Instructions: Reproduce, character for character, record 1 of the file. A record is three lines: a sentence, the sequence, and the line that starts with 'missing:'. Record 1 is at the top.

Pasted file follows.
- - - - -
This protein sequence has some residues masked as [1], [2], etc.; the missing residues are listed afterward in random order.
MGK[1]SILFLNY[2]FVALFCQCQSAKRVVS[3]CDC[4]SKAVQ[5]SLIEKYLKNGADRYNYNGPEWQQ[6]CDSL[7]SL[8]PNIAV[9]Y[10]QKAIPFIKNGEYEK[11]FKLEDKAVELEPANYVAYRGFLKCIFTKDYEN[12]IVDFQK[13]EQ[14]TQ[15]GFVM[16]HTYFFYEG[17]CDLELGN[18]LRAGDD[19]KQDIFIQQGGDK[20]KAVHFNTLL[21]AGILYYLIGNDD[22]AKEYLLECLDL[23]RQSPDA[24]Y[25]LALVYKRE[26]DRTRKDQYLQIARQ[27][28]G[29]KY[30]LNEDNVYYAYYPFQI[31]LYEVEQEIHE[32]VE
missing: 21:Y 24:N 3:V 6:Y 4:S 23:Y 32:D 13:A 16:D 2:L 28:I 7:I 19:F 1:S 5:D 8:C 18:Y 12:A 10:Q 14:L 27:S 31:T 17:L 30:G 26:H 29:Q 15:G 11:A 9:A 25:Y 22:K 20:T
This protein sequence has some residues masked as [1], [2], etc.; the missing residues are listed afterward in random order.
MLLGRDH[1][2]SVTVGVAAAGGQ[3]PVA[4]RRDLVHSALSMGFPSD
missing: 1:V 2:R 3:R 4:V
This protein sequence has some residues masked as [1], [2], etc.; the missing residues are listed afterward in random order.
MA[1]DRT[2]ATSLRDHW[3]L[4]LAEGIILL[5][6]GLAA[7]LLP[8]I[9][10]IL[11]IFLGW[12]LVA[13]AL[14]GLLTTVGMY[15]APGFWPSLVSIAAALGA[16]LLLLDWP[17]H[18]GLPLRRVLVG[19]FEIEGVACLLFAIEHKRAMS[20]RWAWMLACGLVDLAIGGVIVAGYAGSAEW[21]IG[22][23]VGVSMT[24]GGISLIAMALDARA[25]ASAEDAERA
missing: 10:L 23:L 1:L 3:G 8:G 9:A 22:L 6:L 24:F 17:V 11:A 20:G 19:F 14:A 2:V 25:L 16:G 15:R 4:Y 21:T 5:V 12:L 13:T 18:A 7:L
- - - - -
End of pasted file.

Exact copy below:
This protein sequence has some residues masked as [1], [2], etc.; the missing residues are listed afterward in random order.
MGK[1]SILFLNY[2]FVALFCQCQSAKRVVS[3]CDC[4]SKAVQ[5]SLIEKYLKNGADRYNYNGPEWQQ[6]CDSL[7]SL[8]PNIAV[9]Y[10]QKAIPFIKNGEYEK[11]FKLEDKAVELEPANYVAYRGFLKCIFTKDYEN[12]IVDFQK[13]EQ[14]TQ[15]GFVM[16]HTYFFYEG[17]CDLELGN[18]LRAGDD[19]KQDIFIQQGGDK[20]KAVHFNTLL[21]AGILYYLIGNDD[22]AKEYLLECLDL[23]RQSPDA[24]Y[25]LALVYKRE[26]DRTRKDQYLQIARQ[27][28]G[29]KY[30]LNEDNVYYAYYPFQI[31]LYEVEQEIHE[32]VE
missing: 21:Y 24:N 3:V 6:Y 4:S 23:Y 32:D 13:A 16:D 2:L 28:I 7:I 19:F 1:S 5:D 8:C 18:Y 12:A 10:Q 14:L 27:S 31:T 17:L 30:G 26:H 29:Q 15:G 11:A 9:A 25:Y 22:K 20:T